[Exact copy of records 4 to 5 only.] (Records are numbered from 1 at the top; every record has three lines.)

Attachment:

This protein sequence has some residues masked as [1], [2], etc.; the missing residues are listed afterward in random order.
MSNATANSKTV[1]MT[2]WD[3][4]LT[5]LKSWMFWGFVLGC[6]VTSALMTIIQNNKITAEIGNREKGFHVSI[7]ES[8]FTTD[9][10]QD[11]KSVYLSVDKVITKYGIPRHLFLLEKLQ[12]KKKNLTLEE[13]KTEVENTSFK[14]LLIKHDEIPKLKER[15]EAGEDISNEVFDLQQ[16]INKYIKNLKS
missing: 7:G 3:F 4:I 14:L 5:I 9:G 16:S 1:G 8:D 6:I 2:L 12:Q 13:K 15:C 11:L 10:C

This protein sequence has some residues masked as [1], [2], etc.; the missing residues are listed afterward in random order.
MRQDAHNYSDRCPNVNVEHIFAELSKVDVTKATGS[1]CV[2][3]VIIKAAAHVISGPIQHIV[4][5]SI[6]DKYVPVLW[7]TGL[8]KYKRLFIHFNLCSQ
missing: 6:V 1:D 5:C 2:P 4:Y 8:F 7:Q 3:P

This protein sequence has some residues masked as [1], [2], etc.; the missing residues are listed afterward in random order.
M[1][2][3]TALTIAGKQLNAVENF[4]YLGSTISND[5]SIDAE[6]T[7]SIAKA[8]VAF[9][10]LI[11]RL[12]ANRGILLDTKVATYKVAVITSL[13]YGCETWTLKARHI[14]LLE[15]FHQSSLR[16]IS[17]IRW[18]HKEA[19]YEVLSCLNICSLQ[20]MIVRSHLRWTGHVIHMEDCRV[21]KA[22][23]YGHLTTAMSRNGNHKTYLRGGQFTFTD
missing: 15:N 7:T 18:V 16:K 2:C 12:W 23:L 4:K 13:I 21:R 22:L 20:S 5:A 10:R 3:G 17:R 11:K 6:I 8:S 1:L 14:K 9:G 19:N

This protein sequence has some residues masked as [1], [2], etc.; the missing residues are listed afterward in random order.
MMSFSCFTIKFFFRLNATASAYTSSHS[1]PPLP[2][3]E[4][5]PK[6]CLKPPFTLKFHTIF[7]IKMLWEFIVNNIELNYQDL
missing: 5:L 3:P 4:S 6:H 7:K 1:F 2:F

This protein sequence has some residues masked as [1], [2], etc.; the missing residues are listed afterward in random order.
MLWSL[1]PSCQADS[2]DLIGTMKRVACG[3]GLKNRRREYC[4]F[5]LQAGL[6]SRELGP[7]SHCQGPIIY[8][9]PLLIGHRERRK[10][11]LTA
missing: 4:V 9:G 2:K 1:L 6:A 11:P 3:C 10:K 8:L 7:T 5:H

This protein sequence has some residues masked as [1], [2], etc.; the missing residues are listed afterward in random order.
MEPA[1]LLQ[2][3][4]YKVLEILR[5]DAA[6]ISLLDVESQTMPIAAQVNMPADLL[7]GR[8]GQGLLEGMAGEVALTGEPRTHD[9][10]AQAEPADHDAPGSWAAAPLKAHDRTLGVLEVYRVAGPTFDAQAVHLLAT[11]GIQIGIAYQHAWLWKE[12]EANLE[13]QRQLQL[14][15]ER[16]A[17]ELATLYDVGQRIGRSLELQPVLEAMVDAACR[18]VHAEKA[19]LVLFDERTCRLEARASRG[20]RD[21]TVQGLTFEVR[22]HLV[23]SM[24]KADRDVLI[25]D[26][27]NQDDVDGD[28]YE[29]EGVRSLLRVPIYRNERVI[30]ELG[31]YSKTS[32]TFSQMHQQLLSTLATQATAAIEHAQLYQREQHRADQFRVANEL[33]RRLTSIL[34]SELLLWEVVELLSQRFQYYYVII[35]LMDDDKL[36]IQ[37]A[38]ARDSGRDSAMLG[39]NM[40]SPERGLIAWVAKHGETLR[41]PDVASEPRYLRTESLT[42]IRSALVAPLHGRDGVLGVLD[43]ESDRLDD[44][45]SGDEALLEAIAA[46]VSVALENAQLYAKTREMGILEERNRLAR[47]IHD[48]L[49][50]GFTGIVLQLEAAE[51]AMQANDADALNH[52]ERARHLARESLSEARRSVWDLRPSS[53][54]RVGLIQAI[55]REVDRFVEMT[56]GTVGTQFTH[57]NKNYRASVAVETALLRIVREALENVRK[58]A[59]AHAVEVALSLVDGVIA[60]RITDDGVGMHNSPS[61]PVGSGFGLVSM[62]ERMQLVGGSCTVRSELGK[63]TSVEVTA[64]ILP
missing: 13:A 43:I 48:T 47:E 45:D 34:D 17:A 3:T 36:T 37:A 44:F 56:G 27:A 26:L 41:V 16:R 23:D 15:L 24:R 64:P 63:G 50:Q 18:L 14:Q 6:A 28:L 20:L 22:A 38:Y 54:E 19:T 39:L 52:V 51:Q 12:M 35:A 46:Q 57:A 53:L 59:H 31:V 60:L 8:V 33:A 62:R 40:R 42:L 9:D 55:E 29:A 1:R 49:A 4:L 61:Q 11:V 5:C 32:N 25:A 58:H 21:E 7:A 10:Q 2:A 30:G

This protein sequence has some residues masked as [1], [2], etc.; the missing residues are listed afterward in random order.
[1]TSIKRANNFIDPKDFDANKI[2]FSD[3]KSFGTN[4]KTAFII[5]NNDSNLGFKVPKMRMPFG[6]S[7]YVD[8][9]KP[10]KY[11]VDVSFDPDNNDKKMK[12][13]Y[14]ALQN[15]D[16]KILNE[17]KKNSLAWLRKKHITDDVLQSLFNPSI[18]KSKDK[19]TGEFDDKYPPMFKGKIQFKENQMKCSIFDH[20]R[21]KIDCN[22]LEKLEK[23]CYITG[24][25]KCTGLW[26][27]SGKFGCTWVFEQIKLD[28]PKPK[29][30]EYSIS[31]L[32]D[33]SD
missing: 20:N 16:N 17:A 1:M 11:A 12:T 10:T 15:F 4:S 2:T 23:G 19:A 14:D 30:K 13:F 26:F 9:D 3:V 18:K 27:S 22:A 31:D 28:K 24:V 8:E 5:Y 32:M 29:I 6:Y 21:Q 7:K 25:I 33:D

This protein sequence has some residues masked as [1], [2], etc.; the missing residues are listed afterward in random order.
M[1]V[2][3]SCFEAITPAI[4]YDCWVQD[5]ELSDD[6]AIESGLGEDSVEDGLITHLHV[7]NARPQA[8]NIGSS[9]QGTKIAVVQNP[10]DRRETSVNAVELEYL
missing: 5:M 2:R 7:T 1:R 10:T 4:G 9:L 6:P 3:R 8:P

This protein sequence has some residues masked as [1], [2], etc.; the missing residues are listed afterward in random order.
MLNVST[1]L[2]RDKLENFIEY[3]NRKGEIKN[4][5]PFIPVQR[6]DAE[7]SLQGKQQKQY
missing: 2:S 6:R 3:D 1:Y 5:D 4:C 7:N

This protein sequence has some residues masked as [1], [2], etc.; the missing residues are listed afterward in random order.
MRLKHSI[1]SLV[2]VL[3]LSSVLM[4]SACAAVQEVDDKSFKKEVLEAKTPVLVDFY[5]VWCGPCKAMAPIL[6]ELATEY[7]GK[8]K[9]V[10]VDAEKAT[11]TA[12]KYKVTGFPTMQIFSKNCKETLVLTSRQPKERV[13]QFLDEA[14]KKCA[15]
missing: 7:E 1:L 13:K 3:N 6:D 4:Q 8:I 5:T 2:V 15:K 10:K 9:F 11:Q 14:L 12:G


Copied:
This protein sequence has some residues masked as [1], [2], etc.; the missing residues are listed afterward in random order.
MMSFSCFTIKFFFRLNATASAYTSSHS[1]PPLP[2][3]E[4][5]PK[6]CLKPPFTLKFHTIF[7]IKMLWEFIVNNIELNYQDL
missing: 5:L 3:P 4:S 6:H 7:K 1:F 2:F

This protein sequence has some residues masked as [1], [2], etc.; the missing residues are listed afterward in random order.
MLWSL[1]PSCQADS[2]DLIGTMKRVACG[3]GLKNRRREYC[4]F[5]LQAGL[6]SRELGP[7]SHCQGPIIY[8][9]PLLIGHRERRK[10][11]LTA
missing: 4:V 9:G 2:K 1:L 6:A 11:P 3:C 10:K 8:L 7:T 5:H